Scientists closer to developing acne vaccine
Scientists are making headway with the development of an acne vaccine.
Having discovered that antibodies to a toxin secreted from bacteria in acne vulgaris can reduce inflammation in acne lesions, the possibility of a vaccine to prevent acne is becoming more likely.
A study published in the Journal of Investigative Dermatology explained the most recent steps taken by scientists to target bacteria already present in the skin rather than invading pathogens, as most existing acne therapies do.
The team found that CAMP factor, a toxin secreted from the P.acnes bacteria that induces inflammatory responses in the skin, could be neutralised with monoclonal antibodies. They demonstrated the findings in mice and ex vivo in human skin cells.
The hope is that a vaccine that works in this way would provide an alternative to current treatment options such as topical retinoids or medication like isotretinoin (known as Roaccutane), which often present adverse effects.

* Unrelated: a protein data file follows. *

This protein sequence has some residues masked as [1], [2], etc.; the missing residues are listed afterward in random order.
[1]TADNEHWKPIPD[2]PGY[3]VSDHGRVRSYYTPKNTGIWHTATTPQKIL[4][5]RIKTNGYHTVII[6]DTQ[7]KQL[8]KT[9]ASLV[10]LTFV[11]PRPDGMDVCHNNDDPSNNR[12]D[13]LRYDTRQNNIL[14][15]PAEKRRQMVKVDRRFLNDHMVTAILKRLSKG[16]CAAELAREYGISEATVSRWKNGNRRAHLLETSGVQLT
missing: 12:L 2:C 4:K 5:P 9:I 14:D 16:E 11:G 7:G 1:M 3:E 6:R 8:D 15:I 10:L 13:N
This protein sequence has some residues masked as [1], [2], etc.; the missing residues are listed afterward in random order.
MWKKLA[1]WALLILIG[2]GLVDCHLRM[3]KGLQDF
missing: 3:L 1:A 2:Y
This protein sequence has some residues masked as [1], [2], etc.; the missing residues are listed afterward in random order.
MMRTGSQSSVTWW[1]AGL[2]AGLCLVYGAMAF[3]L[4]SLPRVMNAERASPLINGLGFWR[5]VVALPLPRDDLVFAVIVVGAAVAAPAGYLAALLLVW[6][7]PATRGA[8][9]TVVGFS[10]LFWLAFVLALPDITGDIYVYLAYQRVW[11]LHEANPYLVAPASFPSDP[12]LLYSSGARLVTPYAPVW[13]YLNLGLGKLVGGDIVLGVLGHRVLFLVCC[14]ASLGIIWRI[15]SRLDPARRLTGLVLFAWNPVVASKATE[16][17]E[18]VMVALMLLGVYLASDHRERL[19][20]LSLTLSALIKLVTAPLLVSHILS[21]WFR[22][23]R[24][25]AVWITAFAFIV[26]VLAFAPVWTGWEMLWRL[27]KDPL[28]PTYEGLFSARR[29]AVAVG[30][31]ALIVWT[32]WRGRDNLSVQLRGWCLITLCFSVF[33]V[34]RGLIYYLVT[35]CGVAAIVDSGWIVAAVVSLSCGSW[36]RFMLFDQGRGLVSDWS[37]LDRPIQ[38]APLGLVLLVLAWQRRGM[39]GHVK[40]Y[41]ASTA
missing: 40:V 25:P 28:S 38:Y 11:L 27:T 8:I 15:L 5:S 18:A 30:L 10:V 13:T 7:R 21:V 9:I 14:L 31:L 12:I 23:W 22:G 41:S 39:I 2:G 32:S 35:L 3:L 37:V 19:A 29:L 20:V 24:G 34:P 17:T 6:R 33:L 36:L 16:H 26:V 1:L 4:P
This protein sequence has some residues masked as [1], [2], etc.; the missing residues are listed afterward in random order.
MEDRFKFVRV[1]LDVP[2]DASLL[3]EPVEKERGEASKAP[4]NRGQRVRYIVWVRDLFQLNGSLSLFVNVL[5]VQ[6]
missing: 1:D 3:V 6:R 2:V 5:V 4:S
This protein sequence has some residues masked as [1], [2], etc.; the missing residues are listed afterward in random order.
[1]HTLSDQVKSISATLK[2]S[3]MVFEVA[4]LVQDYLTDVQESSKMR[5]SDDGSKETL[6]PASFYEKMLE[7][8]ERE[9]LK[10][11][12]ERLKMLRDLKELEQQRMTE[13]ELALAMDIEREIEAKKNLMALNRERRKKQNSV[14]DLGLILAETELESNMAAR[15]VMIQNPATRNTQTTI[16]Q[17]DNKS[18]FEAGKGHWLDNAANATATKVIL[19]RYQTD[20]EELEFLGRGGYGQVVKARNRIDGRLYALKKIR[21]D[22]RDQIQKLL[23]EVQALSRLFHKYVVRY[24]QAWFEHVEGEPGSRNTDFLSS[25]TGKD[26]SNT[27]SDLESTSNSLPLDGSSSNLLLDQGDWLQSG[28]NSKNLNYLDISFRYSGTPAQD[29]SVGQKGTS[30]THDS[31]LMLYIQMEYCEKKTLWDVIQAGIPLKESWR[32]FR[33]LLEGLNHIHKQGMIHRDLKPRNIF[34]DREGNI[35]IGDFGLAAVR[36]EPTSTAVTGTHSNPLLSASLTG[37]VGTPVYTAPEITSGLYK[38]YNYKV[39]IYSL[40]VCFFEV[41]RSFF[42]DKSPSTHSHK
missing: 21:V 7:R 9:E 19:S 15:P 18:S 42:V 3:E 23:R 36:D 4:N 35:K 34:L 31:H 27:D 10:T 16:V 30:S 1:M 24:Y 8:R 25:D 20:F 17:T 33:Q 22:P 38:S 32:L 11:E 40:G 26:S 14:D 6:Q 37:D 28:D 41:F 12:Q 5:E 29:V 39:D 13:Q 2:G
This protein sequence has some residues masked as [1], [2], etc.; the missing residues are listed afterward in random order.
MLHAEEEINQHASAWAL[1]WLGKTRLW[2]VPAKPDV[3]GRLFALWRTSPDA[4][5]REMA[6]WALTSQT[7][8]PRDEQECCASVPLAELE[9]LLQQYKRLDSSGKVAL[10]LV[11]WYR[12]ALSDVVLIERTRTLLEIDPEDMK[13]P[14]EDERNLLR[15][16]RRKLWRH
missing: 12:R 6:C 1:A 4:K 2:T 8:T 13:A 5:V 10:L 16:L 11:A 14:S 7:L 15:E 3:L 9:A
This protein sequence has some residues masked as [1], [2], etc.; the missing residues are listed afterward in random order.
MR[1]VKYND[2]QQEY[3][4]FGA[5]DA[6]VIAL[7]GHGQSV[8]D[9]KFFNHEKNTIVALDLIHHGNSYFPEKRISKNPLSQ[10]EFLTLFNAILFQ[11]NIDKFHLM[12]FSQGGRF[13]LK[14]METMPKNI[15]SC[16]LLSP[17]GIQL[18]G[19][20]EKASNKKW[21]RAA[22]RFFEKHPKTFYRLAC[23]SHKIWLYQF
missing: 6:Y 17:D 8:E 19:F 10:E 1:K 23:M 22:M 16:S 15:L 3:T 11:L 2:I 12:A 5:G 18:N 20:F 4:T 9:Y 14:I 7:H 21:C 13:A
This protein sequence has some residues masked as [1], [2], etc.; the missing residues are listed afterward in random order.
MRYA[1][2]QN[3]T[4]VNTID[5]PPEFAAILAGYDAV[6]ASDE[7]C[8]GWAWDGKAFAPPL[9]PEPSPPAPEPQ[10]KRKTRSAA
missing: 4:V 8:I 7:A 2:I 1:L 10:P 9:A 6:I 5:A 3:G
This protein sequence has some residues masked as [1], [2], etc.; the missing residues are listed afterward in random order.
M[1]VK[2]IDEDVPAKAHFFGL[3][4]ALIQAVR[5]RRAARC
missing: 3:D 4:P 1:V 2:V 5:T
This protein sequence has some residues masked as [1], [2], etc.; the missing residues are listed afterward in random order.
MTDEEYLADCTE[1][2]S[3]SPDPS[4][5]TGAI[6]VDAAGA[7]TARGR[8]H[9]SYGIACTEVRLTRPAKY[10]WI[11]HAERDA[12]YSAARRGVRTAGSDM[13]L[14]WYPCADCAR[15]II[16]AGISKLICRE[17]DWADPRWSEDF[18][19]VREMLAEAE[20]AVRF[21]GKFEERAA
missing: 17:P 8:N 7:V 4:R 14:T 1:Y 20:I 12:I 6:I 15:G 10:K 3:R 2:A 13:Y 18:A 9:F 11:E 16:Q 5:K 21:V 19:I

"Current treatment options are often not effective or tolerable for many of the 85% of adolescents and more than 40 million adults in the United States who suffer from this multi-factorial cutaneous inflammatory condition. New, safe, and efficient therapies are sorely needed,” said Chun-Ming Huang from the Department of Dermatology at the University of California in San Diego, lead investigator on the study.
However, the team expressed the need for continuing research in order to ensure the vaccine would not disturb the skin microbiome balance, and to determine if it would impact acne subtypes.
"While addressing an unmet medical need and providing an appealing approach, acne immunotherapies that target P. acnes-derived factors have to be cautiously designed to avoid unwanted disturbance of the microbiome that guarantees skin homeostasis.
“Whether or not CAMP factor-targeted vaccines will impact multiple P. acnes subtypes and other commensals has to be determined, but acne immunotherapy presents an interesting avenue to explore nonetheless," commented Emmanuel Contassot from the Dermatology Department at the University Hospital and Faculty of Medicine of the University of Zürich in Switzerland, one of the study’s authors.